The city of Manchester means a lot to Manchester Orchestra. After all, as frontman Andy Hull points out towards the end of the evening’s proceedings, the band’s moniker derives from a young Hull’s love of the city’s bottomless pit of musical greatness. The big ‘SOLD OUT’ banner across this date on the tour’s promotional poster, and one look at the packed-out Academy 2 in Manchester’s Student Union is enough to tell you that the adoration is most definitely mutual. The Atlanta quartet have been dropping by this city for a decade now, and put simply, it’s always a memorable experience.

That word, ‘Experience’, is more apt now than it has ever been to this band, and in more ways than one. This year’s release of their fifth proper full-length, ‘A Black Mile to the Surface’, found Manchester Orchestra using all their experience to create an experience – the live show follows suit.

Those that have witnessed Manchester Orchestra’s rise from playing tiny Night & Day Café shows right up until this point will notice that there’s an added gleam from a band that was incredible to witness in a live setting to begin with. Starting with the opening trio of songs from ‘A Black Mile…’, the run from ‘The Maze’ through to ‘The Moth’ segues seamlessly and adds an extra dimension. Sandwiched in-between is ‘The Gold’, the first single from the new record; just one listen to the track was enough to be certain that hearing (and participating in) the chorus live was going to make the neck hairs stand on end. It didn’t disappoint.

The show isn’t completely without fault, mind. An otherwise blistering performance of ‘Shake It Out’ is briefly punctuated by a few seconds of unscheduled feedback as Hull’s lead comes loose from his Guitar. “Pardon me” he says as the crowd chuckles before re-commencing their silence right on cue – as ever, a Manchester Orchestra crowd knows that the delicate moments of silence are just as exhilarating as the noise and chaos. The songs simply command that sort of unshakable attention.

From there, ‘Pensacola’, ‘Pale Black Eye’ and ‘I’ve Got Friends’ finish off a quartet of ‘Mean Everything to Nothing’ and ‘Simple Math’ crowd pleasers that got their audience testing its vocal chords. We’re even treated to a seemingly off-the-cuff rendition of ‘100 Dollars’, a very welcome cameo that marks the end of the first half of the set, much like it does on the album that it belongs to.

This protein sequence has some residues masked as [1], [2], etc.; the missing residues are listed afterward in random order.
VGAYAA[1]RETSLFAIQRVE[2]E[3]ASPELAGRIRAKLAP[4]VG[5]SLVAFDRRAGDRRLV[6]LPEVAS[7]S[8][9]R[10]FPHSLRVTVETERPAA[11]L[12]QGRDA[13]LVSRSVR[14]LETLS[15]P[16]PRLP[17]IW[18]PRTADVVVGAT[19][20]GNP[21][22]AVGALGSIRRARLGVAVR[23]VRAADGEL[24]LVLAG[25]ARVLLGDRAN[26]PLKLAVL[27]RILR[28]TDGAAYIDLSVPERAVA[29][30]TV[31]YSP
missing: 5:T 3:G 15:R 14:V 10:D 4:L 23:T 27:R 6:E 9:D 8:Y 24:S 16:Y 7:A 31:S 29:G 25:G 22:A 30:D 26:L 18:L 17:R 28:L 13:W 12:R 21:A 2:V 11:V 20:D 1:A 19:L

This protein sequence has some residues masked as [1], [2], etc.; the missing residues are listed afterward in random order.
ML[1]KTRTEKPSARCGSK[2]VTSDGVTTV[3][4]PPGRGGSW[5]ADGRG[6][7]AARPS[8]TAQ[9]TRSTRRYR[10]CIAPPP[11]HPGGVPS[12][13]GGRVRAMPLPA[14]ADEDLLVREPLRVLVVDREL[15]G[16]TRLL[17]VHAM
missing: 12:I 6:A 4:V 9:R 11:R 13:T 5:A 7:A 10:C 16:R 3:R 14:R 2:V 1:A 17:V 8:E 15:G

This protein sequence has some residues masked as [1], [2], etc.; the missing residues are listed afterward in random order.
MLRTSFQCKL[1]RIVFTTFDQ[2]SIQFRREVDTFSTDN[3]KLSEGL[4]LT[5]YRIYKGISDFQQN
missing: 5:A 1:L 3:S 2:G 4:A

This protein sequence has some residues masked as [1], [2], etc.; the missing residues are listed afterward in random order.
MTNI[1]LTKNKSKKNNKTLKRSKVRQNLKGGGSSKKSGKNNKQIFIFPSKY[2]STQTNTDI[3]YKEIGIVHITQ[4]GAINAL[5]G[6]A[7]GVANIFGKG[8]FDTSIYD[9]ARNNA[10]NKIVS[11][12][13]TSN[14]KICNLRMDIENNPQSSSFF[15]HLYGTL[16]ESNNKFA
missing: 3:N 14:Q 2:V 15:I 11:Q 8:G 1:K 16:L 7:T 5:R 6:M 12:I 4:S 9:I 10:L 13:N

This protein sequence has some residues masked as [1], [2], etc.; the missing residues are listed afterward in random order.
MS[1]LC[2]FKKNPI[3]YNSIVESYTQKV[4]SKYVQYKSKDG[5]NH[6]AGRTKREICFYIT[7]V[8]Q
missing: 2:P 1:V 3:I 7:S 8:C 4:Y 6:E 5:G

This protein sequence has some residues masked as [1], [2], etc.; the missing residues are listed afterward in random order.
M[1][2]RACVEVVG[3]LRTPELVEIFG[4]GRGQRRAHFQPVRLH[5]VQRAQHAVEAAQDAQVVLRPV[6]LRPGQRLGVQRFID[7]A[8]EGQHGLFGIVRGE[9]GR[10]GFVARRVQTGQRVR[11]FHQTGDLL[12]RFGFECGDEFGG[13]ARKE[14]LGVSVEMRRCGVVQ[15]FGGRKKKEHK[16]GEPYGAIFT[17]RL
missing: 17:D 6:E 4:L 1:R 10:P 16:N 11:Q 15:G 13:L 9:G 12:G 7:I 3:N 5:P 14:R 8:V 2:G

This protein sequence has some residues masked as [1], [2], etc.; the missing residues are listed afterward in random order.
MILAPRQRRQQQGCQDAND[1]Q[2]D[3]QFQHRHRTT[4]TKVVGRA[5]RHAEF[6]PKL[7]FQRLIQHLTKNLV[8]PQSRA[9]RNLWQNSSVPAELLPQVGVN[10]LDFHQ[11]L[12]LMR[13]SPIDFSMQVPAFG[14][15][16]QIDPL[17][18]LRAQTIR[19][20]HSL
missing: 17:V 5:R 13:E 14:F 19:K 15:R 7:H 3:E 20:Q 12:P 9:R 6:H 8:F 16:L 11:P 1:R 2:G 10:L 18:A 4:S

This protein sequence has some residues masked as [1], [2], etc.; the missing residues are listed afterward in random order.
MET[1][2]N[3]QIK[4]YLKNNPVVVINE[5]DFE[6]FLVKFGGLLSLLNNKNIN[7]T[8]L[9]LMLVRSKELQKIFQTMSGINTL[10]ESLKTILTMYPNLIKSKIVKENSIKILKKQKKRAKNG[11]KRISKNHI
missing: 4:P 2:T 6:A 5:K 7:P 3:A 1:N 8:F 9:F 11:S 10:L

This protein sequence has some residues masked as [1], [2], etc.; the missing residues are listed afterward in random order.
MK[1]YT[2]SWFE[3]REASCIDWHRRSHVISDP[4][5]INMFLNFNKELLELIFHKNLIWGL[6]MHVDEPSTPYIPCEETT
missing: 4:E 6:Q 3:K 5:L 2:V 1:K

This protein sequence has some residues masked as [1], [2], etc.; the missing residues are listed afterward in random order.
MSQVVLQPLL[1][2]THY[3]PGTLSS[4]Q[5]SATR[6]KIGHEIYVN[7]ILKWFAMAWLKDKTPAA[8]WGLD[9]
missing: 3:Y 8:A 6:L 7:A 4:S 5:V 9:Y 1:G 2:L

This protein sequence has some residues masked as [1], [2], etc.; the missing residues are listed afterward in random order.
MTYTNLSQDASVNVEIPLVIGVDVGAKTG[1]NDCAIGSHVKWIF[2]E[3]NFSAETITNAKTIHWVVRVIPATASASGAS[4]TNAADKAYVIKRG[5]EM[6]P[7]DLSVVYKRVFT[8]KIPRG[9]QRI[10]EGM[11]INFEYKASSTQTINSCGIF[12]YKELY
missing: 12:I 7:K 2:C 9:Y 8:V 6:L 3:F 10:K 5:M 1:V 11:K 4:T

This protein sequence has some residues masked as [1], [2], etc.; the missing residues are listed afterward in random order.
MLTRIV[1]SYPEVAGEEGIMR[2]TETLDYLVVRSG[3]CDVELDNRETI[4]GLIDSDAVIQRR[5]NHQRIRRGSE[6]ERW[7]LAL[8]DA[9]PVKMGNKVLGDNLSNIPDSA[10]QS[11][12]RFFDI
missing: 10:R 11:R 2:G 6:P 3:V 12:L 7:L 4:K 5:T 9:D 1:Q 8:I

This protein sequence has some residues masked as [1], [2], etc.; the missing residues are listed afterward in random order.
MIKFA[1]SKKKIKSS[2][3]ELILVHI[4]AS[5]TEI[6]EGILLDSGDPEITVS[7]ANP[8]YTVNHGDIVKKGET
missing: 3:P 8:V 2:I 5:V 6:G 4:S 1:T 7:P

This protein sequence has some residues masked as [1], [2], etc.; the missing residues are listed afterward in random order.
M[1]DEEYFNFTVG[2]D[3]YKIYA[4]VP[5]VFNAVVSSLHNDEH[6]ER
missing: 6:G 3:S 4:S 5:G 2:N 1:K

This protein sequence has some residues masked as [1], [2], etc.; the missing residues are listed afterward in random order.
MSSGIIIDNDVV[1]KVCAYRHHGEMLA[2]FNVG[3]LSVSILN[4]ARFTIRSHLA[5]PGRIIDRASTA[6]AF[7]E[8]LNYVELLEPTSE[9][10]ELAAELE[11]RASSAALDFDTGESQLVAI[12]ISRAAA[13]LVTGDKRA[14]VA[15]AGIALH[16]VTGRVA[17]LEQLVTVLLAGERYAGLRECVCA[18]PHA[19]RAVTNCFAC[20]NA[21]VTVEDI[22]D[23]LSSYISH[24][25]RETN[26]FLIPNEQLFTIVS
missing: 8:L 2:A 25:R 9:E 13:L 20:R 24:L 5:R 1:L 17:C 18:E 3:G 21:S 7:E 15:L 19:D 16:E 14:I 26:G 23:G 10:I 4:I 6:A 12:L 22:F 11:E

From here on out, the approach is a little more measured, leaning towards the more cinematic numbers from the band’s catalogue. It starts, essentially, where it all started with a rendition of ‘I Can Barely Breathe’ from their debut. The difference is it soars even more now than it did a decade ago and possesses more bite at the end now that Tim Very and Andy Prince are manning the rhythm section.

We’re then brought back down to a hushed sound as a trio of inter-connected songs that form the centrepiece of ‘A Black Mile to the Surface’ are delivered beautifully. ‘The Alien’ translates extremely well live, perhaps surprisingly as it’s so sonically and dynamically different to anything they’ve done before – the same can be said of ‘The Sunshine’. ‘The Grocery’ euphorically brings everything full circle with sections of the audience knowingly singing lines from ‘The Alien’ as it draws to close.

Other highlights in the latter reaches of the set include the delicate ‘Colly Strings’ which seemingly has everybody waiting to shout the “Don’t stop calling, you’re the reason I love losing sleep” line at the top of their lungs. Narrowly avoiding total disappointment on one front, we hear at least one song from 2014’s ‘Cope’ with a crunching version of the album’s title track providing some meat to the backend of the largely softer second half of the set.

In fact, it’s the very notable lack of songs from ‘Cope’, and the other harder-hitting number in the band’s repertoire, that really emphasises the shift of focus to create an experience this time around. Whilst Manchester Orchestra’s live outings have always been memorable in their own unique, joyful way with impassioned vocals from just about everyone in attendance, there is definitely a tangible shift towards putting on a truly cohesive show at this point. The setlist appears to be more purposefully crafted to ensure each and every song compliments the last one and adds to the overall experience; there are less shifts in dynamic and genre over the course of the set which is fully befitting of their latest masterpiece.

What it does mean, though, is that certain old favourites, and even recent favourites are surprisingly omitted for the benefit of the feel and flow of the set. So, when it comes to the encore, after returning to the rightfully-very-popular-as-it’s-beautiful ‘I Can Feel A Hot One’, much of the crowd is expecting (or hoping) for more after the ‘A Black Mile…’s closer, ‘The Silence’. Not because ‘The Silence’ isn’t enjoyable, but because this band has so many live favourites in its arsenal that it’s literally impossible to fit everything in to an hour and a half, and that is just another reminder of how far this band have come in the last decade.

Here’s to being gutted by Manchester Orchestra’s unavoidable setlist omissions for another 10 years, it’s a price we’re all willing to pay.

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